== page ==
Dr Øyvind Bergwitz has researched deaf people’s experiences of citizenship in Norwegian society. They face many practical barriers to equal participation in society, but the issues of prejudice and lack of knowledge about how they can be included are just as important.
What have you researched?
I have interviewed a small sample of deaf people about their experiences of citizenship in Norwegian society and how various aspects of citizenship, specifically rights, identities and forms of participation, can be understood within a citizenship perspective. The survey touches on various topics such as: opinions about integration in a hearing world; the hearing majority’s attitudes to the deaf community; deaf people’s conditions for participation in different areas of society, such as the labour market and in informal networks among deaf people and among the hearing.
What have you found out?
Identity as a deaf citizen is made up of elements that can counteract each other: as a citizen a person is equal to everyone else, and deaf people can therefore expect the same conditions of participation as the hearing population. On the other hand, deafness is viewed as both a disability and a linguistic condition, where communication with the hearing using a hearing aid and lip reading/own speech has other implications for deaf people’s self-perception and participation opportunities than communication by sign language with the help of an interpreter. Based on the findings of the interviews, two archetypal society-based orientations were drawn; one based on a deaf cultural orientation and the other on a society-at-large orientation. These two different dimensions of deaf people’s citizenship were used to highlight different characteristics of their identity and participation as citizens. Despite the fact that the respondents described many practical barriers to their equal participation in society, an equally important problem that emerged was the fact that many hearing people either have prejudices against deaf people or lack knowledge on how they can be included. To illustrate the last point, the example was given of when a hearing employer rejects a deaf person’s job application.
How have you carried out your research?
The interview questions had open response categories, and respondents were given the opportunity to ask more detailed follow-up questions. A sign language interpreter was used, and video and audio recordings were taken of the interviews, which were transcribed and analysed using a phenomenological method. The analysis consisted of several components that linked the specific interview statements to theoretical concepts about the phenomena they dealt with.
Where did you get your ideas and research questions from?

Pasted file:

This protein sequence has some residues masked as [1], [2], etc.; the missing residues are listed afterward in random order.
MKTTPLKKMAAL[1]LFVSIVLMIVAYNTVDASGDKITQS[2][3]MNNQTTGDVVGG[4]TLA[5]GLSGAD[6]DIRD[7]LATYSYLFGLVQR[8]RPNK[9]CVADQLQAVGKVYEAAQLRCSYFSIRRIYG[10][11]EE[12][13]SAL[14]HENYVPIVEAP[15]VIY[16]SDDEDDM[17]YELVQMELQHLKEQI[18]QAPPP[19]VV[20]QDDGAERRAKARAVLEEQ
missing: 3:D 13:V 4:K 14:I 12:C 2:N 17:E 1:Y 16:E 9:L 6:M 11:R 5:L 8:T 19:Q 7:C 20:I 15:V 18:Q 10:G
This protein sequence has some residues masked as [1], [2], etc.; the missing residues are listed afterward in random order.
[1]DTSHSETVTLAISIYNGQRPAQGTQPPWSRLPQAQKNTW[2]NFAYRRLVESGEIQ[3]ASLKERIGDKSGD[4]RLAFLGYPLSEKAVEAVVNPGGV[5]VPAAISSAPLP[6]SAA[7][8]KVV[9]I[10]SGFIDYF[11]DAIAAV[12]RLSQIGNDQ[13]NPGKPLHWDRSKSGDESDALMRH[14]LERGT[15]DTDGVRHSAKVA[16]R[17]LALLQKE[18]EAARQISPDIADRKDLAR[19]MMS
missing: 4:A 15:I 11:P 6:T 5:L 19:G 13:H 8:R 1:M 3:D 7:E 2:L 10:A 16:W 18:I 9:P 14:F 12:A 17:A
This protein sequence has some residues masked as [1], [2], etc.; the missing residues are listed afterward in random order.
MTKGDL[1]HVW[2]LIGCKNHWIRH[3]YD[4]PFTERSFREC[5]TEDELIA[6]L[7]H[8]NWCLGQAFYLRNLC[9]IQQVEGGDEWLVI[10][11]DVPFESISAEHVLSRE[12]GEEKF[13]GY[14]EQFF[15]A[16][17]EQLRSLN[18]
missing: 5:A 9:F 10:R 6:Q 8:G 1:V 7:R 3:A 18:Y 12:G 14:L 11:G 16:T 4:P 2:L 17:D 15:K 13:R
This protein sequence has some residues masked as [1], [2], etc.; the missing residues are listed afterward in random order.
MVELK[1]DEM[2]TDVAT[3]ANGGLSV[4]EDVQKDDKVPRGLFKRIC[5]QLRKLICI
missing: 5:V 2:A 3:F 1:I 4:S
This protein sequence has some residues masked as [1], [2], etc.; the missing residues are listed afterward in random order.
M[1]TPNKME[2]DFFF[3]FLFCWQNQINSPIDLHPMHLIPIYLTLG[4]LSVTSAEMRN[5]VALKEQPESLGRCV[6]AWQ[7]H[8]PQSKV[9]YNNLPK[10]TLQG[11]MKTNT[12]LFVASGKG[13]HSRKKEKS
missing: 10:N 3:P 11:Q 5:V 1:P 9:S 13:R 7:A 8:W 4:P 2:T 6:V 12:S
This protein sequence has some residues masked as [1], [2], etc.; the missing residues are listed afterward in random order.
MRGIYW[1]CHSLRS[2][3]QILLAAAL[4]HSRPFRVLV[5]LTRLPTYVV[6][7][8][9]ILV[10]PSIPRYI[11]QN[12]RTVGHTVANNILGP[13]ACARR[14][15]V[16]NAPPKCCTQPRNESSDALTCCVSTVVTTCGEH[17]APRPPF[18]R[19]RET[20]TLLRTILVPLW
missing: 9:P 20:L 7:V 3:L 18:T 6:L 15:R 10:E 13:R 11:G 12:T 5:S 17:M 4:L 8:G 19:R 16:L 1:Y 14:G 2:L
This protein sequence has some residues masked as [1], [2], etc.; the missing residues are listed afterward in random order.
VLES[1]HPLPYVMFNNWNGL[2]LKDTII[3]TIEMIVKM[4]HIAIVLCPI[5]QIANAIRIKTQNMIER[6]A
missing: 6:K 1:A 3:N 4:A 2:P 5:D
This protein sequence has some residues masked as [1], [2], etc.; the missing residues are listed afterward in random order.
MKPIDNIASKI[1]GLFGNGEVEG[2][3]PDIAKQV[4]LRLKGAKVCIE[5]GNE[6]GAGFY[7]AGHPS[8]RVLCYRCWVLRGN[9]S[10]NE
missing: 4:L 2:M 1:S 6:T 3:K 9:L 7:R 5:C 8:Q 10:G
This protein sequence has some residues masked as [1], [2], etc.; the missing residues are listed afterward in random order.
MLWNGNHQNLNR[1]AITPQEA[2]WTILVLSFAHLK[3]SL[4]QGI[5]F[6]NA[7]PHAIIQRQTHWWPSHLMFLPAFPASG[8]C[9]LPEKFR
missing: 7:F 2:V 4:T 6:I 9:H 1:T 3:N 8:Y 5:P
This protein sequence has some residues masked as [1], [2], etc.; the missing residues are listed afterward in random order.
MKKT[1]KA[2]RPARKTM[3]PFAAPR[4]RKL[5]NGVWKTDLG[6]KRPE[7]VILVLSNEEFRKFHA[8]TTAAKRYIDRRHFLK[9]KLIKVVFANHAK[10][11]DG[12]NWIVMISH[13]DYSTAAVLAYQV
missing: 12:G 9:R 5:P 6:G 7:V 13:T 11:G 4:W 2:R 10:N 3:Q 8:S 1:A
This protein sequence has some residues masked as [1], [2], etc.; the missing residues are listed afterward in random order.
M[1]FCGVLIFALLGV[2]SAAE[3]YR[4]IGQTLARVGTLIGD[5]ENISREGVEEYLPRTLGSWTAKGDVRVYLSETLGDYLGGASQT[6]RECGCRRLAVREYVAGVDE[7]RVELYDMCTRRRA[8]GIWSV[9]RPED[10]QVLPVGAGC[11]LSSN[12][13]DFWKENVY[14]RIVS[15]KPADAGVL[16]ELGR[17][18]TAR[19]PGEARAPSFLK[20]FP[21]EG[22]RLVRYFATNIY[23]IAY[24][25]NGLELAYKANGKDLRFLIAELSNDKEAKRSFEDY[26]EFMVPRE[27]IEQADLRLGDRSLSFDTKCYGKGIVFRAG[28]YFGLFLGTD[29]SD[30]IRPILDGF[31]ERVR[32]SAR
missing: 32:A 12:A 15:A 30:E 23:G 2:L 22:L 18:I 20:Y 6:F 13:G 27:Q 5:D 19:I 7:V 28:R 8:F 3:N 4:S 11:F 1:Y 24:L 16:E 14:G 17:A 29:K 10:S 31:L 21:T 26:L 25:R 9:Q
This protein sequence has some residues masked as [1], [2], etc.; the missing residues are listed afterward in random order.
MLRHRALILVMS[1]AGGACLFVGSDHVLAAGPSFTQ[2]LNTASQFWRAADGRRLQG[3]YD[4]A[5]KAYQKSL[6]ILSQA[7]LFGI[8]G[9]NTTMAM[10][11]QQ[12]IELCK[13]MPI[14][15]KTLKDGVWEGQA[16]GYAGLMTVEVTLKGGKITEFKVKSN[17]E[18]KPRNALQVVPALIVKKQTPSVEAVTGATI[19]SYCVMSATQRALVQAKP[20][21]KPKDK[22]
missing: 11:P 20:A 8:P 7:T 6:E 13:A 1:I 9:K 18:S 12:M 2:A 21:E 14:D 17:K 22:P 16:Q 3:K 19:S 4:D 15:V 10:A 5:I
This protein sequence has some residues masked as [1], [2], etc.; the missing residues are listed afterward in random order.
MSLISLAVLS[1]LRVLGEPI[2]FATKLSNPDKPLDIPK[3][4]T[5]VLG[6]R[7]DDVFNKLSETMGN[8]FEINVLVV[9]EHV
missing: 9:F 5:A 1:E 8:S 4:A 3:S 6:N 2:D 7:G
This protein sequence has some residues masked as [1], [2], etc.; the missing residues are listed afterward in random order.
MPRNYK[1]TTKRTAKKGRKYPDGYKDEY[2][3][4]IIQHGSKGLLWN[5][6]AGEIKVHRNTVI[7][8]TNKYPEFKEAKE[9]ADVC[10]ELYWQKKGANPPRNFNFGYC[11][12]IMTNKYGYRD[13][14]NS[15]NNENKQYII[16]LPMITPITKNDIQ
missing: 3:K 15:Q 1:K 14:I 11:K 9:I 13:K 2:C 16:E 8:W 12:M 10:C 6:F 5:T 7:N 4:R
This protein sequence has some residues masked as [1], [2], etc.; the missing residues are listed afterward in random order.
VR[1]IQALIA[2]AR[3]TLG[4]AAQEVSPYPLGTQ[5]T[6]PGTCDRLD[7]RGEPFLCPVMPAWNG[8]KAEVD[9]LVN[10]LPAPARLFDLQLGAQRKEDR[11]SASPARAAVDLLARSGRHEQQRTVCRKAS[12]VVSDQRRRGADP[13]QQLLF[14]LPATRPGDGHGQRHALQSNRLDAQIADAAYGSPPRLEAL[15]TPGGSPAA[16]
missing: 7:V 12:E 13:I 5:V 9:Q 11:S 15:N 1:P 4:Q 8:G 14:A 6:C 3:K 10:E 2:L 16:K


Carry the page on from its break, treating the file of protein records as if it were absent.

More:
My ideas and research questions are partly taken from general citizenship theory, which has roots in T.H. Marshall’s perspective on the rights of citizenship – closely related to humanistic thinking as embodied in the UN’s Universal Declaration of Human Rights – but also in humanistic psychology. In the present day, the rights perspective is largely supplemented with theories of cultural diversity and different forms of social participation. There is also some research into what it is like to be deaf in Norway, where topics such as rights, identity and participation in society can be understood within a coherent citizenship perspective.
Why is this research important?
The citizenship perspective offers a theoretical framework for evaluative and practical social research, social policy planning and special educational measures. The wish of deaf people to be perceived and respected as a linguistic minority group calls for rights that can safeguard their opportunities for using sign language, but even more important is protecting their right to freely choose between different forms of social adaptation. This type of research can provide enlightenment on the alternatives that deaf people prefer, and also help to identify new alternatives.
What future challenges do you envisage for your field of research?
The citizenship perspective is useful for uncovering forms of discrimination and exclusion of minority groups from full, equal participation in society. This always presents a challenge when seeking better opportunities for realizing citizenship. Minority groups’ rights and participation opportunities is a vast and complex field in itself, which is compounded by the major social changes of our time, including technological advances, population growth, environmental crisis, globalization and an increasingly culturally diverse society. New questions and challenges for citizenship research are constantly arising as a result.
For deaf people, technological innovations can lead to radical changes in the conditions for participation. For example, what implications does the development of automatic interpretation using PCs/mobile phones versus advanced hearing aids have for deaf people’s citizenship? Another relevant area of research relates to internationalism and transnational identities among the deaf community, and the consequences it will have over time for deaf people’s national identity and participation in Norwegian society.